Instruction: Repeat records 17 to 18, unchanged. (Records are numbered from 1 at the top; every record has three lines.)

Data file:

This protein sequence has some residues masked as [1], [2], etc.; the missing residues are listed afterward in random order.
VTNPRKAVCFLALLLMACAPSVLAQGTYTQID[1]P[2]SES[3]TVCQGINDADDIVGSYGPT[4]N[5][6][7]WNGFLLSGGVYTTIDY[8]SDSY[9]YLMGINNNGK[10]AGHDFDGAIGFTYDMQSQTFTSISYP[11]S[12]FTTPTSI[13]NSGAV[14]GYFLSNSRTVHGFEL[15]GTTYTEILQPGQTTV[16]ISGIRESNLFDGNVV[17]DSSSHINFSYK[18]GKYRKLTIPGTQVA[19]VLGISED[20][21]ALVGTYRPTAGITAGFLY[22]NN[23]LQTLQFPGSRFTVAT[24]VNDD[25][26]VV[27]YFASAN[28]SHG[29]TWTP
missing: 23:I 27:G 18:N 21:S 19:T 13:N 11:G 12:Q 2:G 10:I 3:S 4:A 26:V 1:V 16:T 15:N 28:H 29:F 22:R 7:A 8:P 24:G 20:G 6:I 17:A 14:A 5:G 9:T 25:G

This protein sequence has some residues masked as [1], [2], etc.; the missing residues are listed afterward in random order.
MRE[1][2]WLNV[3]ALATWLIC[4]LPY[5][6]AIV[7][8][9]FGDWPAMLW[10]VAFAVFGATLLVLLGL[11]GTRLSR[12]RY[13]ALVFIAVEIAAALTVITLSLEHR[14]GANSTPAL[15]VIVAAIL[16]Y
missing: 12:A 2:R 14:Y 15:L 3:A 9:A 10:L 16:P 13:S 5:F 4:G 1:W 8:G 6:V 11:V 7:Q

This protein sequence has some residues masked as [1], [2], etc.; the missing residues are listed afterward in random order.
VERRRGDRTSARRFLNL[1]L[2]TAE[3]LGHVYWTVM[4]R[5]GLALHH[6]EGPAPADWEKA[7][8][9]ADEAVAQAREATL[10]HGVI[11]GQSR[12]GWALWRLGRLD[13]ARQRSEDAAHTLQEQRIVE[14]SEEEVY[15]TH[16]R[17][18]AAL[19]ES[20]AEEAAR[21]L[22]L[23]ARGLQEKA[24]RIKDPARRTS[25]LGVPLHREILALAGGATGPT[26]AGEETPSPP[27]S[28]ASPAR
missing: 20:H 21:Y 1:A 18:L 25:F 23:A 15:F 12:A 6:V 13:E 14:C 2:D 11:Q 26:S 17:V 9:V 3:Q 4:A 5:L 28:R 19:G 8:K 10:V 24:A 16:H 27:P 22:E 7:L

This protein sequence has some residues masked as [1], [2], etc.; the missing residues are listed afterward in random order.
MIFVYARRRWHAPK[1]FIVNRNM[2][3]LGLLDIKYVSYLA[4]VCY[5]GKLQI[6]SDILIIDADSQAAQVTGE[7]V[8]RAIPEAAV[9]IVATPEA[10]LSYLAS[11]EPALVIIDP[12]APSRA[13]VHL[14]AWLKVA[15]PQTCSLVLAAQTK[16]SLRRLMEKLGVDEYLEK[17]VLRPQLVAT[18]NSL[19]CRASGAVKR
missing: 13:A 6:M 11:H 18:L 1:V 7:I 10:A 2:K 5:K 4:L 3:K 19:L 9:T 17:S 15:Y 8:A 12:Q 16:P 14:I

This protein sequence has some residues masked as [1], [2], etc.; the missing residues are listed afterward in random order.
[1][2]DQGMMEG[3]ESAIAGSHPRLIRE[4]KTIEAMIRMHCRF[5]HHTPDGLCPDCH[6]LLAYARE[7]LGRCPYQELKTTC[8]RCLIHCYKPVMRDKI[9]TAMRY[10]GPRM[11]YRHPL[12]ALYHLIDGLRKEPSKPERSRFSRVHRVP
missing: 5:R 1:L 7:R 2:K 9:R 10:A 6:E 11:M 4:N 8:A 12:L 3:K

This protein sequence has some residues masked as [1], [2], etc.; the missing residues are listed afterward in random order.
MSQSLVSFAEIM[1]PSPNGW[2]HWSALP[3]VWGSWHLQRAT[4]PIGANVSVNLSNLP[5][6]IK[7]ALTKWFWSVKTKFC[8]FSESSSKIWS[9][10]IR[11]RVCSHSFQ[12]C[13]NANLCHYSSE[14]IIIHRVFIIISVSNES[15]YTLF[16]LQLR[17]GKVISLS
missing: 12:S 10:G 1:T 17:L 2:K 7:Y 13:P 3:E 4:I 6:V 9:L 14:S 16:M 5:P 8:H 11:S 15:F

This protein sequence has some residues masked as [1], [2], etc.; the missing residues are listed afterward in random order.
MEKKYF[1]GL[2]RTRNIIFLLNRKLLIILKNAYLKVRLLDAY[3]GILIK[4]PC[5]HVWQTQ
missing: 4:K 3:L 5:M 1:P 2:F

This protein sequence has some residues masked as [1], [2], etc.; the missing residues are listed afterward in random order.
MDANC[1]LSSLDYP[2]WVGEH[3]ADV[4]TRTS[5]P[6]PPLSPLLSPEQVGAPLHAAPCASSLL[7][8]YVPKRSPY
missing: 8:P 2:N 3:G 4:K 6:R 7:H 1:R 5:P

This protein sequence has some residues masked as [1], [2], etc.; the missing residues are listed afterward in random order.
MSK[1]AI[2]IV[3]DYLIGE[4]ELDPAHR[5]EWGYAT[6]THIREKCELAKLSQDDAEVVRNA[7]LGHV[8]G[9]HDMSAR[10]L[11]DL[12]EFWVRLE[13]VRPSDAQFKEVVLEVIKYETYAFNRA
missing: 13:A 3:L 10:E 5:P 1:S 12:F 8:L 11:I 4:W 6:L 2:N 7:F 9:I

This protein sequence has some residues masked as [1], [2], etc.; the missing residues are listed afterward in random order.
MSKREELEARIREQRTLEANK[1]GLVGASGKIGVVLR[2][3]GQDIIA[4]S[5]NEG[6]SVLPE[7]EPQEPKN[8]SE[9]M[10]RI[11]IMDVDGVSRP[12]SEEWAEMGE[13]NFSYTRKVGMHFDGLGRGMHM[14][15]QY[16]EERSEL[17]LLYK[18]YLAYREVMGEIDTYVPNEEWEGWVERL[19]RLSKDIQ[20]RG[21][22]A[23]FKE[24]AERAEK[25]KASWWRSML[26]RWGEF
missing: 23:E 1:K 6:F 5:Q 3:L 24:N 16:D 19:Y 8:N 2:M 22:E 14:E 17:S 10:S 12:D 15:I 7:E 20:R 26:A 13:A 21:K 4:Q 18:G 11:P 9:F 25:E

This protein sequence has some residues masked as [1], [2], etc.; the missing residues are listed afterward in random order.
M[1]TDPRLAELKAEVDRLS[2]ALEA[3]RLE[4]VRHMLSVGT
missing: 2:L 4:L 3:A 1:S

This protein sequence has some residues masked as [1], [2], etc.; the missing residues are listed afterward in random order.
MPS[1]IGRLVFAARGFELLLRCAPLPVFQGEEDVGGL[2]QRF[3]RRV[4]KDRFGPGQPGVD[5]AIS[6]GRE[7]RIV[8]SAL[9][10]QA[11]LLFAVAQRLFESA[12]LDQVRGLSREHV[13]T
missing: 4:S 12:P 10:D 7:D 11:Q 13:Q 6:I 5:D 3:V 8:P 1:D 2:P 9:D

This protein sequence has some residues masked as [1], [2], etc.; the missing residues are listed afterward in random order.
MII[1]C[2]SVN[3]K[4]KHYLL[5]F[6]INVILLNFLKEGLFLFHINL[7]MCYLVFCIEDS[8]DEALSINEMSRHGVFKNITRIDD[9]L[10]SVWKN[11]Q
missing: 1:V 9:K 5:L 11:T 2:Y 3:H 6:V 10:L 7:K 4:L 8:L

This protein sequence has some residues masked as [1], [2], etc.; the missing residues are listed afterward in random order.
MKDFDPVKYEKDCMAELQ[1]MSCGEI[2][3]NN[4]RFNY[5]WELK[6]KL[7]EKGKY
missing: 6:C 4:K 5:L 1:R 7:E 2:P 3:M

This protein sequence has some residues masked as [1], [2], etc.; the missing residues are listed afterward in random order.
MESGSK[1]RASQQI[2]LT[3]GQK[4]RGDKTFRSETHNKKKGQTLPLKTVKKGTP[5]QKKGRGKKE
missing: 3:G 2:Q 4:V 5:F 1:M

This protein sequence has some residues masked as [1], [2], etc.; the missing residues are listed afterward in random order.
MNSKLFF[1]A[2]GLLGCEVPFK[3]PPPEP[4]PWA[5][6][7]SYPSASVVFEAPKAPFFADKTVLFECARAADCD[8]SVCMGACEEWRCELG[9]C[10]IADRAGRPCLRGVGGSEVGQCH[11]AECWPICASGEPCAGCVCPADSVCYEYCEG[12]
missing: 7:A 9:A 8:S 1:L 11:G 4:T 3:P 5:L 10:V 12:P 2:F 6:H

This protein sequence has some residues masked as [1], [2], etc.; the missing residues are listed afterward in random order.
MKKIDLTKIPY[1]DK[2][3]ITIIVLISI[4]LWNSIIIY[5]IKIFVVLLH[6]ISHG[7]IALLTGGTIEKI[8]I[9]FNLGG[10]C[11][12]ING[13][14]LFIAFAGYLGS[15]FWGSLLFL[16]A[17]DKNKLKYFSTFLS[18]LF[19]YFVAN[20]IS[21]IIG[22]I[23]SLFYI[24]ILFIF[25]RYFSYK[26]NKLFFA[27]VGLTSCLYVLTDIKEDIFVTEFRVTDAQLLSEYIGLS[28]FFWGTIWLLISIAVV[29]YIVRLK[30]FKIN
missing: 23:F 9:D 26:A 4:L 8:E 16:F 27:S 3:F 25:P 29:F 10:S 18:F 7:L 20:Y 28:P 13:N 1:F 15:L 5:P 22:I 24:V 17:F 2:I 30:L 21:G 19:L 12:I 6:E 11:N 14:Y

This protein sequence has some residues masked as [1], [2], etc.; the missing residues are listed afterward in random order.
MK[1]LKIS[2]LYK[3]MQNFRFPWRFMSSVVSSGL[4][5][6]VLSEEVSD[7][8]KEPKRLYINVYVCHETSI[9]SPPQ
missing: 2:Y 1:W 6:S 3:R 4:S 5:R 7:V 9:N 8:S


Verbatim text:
This protein sequence has some residues masked as [1], [2], etc.; the missing residues are listed afterward in random order.
MKKIDLTKIPY[1]DK[2][3]ITIIVLISI[4]LWNSIIIY[5]IKIFVVLLH[6]ISHG[7]IALLTGGTIEKI[8]I[9]FNLGG[10]C[11][12]ING[13][14]LFIAFAGYLGS[15]FWGSLLFL[16]A[17]DKNKLKYFSTFLS[18]LF[19]YFVAN[20]IS[21]IIG[22]I[23]SLFYI[24]ILFIF[25]RYFSYK[26]NKLFFA[27]VGLTSCLYVLTDIKEDIFVTEFRVTDAQLLSEYIGLS[28]FFWGTIWLLISIAVV[29]YIVRLK[30]FKIN
missing: 23:F 9:D 26:A 4:L 8:E 16:F 27:S 3:F 25:P 29:F 10:S 18:F 7:L 20:Y 28:P 13:N 1:F 15:L 5:P 22:I 24:V 17:F 2:I 30:L 21:G 19:L 12:I 6:E 11:N 14:Y

This protein sequence has some residues masked as [1], [2], etc.; the missing residues are listed afterward in random order.
MK[1]LKIS[2]LYK[3]MQNFRFPWRFMSSVVSSGL[4][5][6]VLSEEVSD[7][8]KEPKRLYINVYVCHETSI[9]SPPQ
missing: 2:Y 1:W 6:S 3:R 4:S 5:R 7:V 9:N 8:S